Local police reporter visits Communications class
Jenna Wise spoke to Professor Michael Lear-Olimpi’s corporate communications (public affairs) class recently about being a police reporter for PennLive. She covers police activities––from vehicle accidents and fire investigations to murders and community policing––primarily in Harrisburg and areas of Susquehanna Township close to the city.
She also reports on police departments throughout six counties in the Harrisburg metropolitan area and beyond.
“It’s exciting work––I really like doing it,” Wise told the class. She added that she will continue reporting for as long as she can.
Reporting on police activity is an important part of public affairs reporting, which informs the public on how its government is working for them.
Impact of COVID
A Shippensburg graduate, Wise began working at PennLive not long before the SARS-CoV-2 virus shut down most social activity and getting outside to talking to people.
“I’ve been working from home, but I have gone out to (crime) and fire scenes” to gather information, Wise said.
How to Find Stories
She mentioned a tool Lear-Olimpi has told his students police reporters––a traditional beginner’s job at a newspaper, and other types of news outlets––use to collect leads on stories: a police scanner.
“I use Broadcastify… and I got a device, a police scanner, with a UBS connection, that I use with my computer,” she said.
Broadcastify allows anyone to listen to police, fire and other emergency broadcasts where they are not indecipherably scrambled. The company’s website says its software provides access to more than 7,000 police and fire audio streams in the United States.
Reporters have long relied on police-scanner radios to alert them to incidents where dispatchers are sending police officers, firefighters and medical personnel. The reporters then know where to go to gather information for news stories to inform the public of what’s happening in the community. Public relations practitioners also often deal with police, and police reporters, for information for clients and to entice reporters to write about police departments the practitioners represent.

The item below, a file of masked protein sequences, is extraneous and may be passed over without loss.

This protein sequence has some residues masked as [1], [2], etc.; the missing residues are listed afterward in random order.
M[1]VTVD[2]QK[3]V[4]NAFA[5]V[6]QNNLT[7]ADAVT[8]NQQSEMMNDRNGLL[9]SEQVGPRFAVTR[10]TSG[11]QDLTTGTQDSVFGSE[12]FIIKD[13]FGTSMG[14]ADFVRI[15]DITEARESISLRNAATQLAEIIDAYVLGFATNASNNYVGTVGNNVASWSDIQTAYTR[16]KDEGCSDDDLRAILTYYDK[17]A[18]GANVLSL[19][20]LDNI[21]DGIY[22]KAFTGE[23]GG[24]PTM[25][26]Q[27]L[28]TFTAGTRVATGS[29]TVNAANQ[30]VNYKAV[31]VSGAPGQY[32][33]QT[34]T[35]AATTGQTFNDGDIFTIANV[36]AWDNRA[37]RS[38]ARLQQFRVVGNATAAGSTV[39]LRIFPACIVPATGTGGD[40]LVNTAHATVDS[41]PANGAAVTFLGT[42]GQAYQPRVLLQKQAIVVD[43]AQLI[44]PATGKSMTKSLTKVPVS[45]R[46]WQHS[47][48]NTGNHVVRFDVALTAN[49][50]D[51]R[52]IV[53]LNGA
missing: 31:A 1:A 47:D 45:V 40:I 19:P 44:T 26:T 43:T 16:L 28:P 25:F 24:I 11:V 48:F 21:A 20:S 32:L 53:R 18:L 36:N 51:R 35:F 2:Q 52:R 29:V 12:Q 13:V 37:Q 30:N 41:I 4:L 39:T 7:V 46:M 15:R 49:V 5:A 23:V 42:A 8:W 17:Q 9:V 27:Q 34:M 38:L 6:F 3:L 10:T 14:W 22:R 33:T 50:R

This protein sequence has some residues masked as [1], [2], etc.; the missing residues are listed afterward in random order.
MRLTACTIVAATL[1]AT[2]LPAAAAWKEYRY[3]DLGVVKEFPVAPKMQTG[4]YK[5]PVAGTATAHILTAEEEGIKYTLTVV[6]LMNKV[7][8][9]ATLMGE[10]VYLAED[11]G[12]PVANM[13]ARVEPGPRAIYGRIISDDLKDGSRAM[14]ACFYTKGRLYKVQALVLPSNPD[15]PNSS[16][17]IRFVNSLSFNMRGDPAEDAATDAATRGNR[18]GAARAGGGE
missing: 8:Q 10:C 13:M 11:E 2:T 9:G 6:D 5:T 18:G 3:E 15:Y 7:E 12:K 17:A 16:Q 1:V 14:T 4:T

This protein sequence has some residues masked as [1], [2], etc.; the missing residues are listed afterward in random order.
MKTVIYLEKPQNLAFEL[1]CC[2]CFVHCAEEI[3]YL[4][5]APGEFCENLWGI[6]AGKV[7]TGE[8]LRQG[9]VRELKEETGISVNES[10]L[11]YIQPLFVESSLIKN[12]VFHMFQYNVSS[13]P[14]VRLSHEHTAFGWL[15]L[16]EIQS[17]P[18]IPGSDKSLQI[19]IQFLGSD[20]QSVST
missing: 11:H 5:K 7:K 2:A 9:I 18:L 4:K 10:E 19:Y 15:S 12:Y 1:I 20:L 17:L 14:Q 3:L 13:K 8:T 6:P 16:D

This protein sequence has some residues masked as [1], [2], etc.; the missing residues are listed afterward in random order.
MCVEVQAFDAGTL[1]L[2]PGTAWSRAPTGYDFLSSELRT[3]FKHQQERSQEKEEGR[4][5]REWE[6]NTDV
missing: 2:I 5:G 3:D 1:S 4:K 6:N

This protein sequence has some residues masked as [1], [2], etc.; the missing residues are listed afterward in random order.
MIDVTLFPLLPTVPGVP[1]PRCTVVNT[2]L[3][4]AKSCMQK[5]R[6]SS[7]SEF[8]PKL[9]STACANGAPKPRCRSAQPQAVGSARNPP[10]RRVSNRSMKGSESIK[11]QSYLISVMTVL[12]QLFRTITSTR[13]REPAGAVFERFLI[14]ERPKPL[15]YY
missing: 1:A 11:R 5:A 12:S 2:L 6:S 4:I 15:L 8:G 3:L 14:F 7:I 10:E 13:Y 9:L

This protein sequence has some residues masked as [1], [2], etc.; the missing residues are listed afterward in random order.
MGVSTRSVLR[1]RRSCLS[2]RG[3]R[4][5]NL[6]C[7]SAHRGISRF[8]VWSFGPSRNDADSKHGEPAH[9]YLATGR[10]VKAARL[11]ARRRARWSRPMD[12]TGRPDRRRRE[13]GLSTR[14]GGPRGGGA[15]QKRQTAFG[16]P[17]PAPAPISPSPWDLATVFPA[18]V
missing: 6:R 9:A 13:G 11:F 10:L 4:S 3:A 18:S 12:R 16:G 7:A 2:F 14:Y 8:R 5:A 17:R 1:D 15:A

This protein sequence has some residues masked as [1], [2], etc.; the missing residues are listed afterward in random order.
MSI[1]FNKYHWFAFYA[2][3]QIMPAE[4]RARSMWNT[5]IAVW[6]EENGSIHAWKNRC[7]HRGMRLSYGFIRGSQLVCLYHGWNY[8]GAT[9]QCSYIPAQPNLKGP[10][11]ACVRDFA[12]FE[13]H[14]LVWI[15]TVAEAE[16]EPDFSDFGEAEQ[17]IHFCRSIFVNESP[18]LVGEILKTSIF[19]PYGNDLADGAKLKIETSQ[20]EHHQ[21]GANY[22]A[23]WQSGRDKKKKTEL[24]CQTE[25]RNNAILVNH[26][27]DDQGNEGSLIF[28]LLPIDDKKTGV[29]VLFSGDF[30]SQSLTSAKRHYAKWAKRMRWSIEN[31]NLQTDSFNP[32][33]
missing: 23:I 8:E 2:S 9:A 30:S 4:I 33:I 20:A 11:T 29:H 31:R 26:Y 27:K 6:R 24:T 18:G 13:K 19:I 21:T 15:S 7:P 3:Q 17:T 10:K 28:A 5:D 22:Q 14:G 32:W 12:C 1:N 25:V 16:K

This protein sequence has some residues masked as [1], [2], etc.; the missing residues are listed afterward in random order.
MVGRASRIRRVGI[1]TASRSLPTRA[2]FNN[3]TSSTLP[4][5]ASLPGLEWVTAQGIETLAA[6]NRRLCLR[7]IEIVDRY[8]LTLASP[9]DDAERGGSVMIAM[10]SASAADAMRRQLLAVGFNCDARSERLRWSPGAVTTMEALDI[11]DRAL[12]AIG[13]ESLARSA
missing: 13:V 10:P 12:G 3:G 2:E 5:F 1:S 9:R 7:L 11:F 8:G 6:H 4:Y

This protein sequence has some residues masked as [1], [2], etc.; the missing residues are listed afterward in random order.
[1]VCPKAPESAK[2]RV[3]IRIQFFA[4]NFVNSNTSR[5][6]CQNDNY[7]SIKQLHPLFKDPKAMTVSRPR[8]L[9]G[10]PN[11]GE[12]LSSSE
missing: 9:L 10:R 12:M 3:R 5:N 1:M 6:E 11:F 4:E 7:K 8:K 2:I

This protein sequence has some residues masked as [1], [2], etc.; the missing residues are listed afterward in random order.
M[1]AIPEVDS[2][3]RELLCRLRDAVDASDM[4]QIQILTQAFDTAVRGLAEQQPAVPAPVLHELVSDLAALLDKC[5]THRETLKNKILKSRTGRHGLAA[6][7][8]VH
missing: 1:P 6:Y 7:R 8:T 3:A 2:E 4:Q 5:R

Wise said her job can be tough because it involves people who are victims of violence, or people related to or who know them. Although the pandemic has mostly kept her off the streets to gather data for stories, Wise agreed with Lear-Olimpi that following leads while reporting on crime can be dangerous, and reporters must be cautious.
“I’ve been some places to report on crime and fires, but I’m careful––I’m aware,” she said, explaining that she likes to gather witness testimony to round out the stories she writes, such as pieces on memorials in Harrisburg to victims of shootings.
She added that she knows about some areas where she should be cautious from other reporters, particularly reporters who covered the police beat.
Working with Police Departments
As for police cooperation with her as she develops stories, she said many police departments in the region are upfront and helpful. She mentioned the Harrisburg Bureau of Police and the Susquehanna Township Police Department as two from whose public information officers she regularly receives information easily.
Wise’s coursework at Shippensburg was largely the same as the journalism courses that are part of Central Penn’s corporate communications and communications degrees that deal with gathering information, accessing it and writing in journalistic style to inform the public, whether at large or a target public-relations audience.
Before joining PennLive, Wise completed a reporting internship at The Star Ledger/NJ.com in New Jersey.
Wise gave students her business cards and invited them to contact her with questions.
By Michael Lear-Olimpi, Assistant Proferssor